Review: Twenty One Pilots – Trench

I’ve discovered Twenty One Pilots more than 3 years ago, but somehow I’ve associated them with similar indie pop rock acts like The 1975, but with a hint of SoundCloud edgy rap that seems to be so popular nowadays.

But even as I started discovering he depth of their lyrics and the meaning behind them, all the stories about love and lost, despair, depression, anxiety, struggles with mental health – everything seemed either a really well curated image or a very sincere outlook into someone’s life.

The duo consists of the sometimes lyrical genius that is Tyler Joseph and drummer Josh Dun, but make no mistake – however small, the group manages to paint realistic pictures of how much of our lives is struggling to get past today.

Trench, their latest album, released in October 2018, explores mental health, suicide and doubt, continuing with similar themes the band touched before with their previous releases. The band benefits from a solid fan base and a relationship with them that is both extraordinary and scary, as they communicate with them the meanings of songs, the process of writing all of this, fictional themes and characters and even cities built around their work, and fans not only engage in this, but they perpetuate this knowledge, without the usual elite-ness that comes from having inside information on something that no one else knows.

Trench debuts with Jumpsuit, which was also the lead single of the new album. Signifying his fight with doubt and societal pressure, Joseph’s lyrics are pretty self explanatory, showing vulnerability and fright and insecurities, and I think that this is what Twenty One Pilots does best – showing their true self to anyone that bothers listening, and comforting them and letting them know that it’s ok to be scared and alone.
Musically, Jumpsuit is actually a hard rock composition, with heavy bass lines and with Joseph’s voice going from soft whispers to heavy screams and his signature falsetto.

Levitate, although a bit too minimalist and seemingly simplistic in composition, picks up from Jumpsuit left off, referencing another fan favorite, Car Radio. Joseph’s rapping combined with Dun’s drumming makes this song seem primal, but at the same time, it bears the signature of both of them.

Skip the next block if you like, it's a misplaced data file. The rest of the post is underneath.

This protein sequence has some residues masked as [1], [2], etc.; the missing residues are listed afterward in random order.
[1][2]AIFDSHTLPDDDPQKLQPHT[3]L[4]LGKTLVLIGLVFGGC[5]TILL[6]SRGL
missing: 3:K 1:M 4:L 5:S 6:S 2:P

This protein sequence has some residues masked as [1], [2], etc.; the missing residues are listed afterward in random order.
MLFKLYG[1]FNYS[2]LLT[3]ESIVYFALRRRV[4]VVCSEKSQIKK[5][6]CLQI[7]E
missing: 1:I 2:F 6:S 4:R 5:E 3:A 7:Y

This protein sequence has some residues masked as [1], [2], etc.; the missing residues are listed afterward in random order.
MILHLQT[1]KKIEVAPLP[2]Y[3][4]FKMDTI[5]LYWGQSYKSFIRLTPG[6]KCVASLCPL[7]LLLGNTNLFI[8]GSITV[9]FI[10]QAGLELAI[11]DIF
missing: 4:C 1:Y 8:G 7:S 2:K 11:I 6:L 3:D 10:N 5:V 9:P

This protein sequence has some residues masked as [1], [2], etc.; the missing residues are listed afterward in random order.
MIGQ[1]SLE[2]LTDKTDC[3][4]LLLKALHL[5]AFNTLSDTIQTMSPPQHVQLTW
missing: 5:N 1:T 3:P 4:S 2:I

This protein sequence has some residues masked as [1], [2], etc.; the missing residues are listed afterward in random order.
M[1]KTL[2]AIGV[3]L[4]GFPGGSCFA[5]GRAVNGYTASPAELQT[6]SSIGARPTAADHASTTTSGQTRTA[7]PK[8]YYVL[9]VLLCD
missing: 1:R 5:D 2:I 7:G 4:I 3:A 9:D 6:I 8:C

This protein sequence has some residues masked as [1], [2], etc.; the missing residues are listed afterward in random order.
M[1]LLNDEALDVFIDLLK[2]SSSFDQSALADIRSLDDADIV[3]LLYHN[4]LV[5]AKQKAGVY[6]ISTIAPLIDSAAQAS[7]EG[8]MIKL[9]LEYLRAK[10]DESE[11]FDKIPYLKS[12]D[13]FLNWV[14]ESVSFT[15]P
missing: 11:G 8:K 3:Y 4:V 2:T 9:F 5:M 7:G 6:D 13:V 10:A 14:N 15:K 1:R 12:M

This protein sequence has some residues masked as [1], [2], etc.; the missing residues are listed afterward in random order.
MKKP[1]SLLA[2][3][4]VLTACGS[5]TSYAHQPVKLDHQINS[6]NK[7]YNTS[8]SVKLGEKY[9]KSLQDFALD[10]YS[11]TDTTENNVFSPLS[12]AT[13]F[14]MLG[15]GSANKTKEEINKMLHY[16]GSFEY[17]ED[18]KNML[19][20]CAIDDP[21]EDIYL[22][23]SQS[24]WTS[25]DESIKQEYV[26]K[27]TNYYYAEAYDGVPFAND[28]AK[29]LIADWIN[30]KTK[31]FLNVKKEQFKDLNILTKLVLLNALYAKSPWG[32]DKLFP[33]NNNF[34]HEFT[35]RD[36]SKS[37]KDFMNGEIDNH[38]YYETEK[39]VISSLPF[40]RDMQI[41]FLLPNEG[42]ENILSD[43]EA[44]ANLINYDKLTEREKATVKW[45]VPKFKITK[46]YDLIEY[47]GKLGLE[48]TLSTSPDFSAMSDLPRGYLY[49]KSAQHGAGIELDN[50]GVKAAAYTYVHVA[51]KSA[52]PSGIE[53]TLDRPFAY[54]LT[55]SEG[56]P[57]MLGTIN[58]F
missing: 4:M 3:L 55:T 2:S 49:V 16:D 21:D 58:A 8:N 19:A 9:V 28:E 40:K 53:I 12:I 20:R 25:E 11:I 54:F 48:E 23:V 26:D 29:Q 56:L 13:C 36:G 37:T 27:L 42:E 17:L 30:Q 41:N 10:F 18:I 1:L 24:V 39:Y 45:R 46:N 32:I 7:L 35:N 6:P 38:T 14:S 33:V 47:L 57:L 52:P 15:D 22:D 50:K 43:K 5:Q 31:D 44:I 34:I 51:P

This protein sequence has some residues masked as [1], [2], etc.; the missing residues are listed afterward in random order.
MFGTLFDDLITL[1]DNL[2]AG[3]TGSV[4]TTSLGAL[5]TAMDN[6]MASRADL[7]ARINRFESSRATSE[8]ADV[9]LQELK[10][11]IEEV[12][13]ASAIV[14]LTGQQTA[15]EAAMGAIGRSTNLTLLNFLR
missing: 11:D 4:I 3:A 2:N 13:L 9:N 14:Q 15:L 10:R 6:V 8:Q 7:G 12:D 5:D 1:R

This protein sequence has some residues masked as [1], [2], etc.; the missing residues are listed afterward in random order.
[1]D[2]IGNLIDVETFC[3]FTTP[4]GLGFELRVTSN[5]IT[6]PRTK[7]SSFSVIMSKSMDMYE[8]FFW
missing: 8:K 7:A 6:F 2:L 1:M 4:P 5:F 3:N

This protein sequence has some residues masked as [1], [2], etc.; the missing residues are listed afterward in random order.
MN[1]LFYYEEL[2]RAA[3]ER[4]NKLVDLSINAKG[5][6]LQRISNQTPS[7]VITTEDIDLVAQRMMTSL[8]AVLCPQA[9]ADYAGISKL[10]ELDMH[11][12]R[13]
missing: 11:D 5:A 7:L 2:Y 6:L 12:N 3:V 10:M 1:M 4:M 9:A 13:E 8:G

Morph, which can only be described as a philosopher’s train of thoughts about life, death and afterlife, is scarily depressing, as it echoes thoughts that most of us had at some point or another. Tyler Joseph is known for his sincerity in his approach to mental health and how much he cares for the well being of their fan base, so I’m guessing that most of them will recognize themselves in the bleak lyrics.

I’m surrounded and I’m hounded
There’s no „above”, or „under”, or „around” it
For „above” is blind belief and „under” is sword to sleeve
And „around” is scientific miracle, let’s pick „above” and see
For if and when we go „above”, the question still remains
Are we still in love and is it possible we feel the same?
And that’s when going „under” starts to take my wonder
But until that time
I’ll morph to someone else, I’m just a ghost

My personal favorite, My Blood, is about being loyal, loving and supporting someone that goes through the darkest of times. It helps that the video also makes a connection with mental health issues, supporting the theory that the band is really open in breaking down barriers and stereotypes.

If there comes a day
People posted up at the end of your driveway
They’re callin’ for your head and they’re callin’ for your name
I’ll bomb down on ‘em, I’m comin’ through
Do they know I was grown with you?
If they’re here to smoke, know I’ll go with you
Just keep it outside, keep it outside, yeah

Chlorine was one of the songs I thought I was actively avoiding, only to find out that I was actually loving and knowing by heart. Taken literally, the chemical compound is known for its primary use as an agent in bleaches and disinfectants, and the metaphor of the song is to have an anchor in your life that helps you purge away all the dark thoughts.

Sippin’ on straight chlorine, let the vibes slide over me
This beat is a chemical, beat is a chemical
When I leave don’t save my seat, I’ll be back when it’s all complete
The moment is medical, moment is medical
Sippin’ on straight chlorine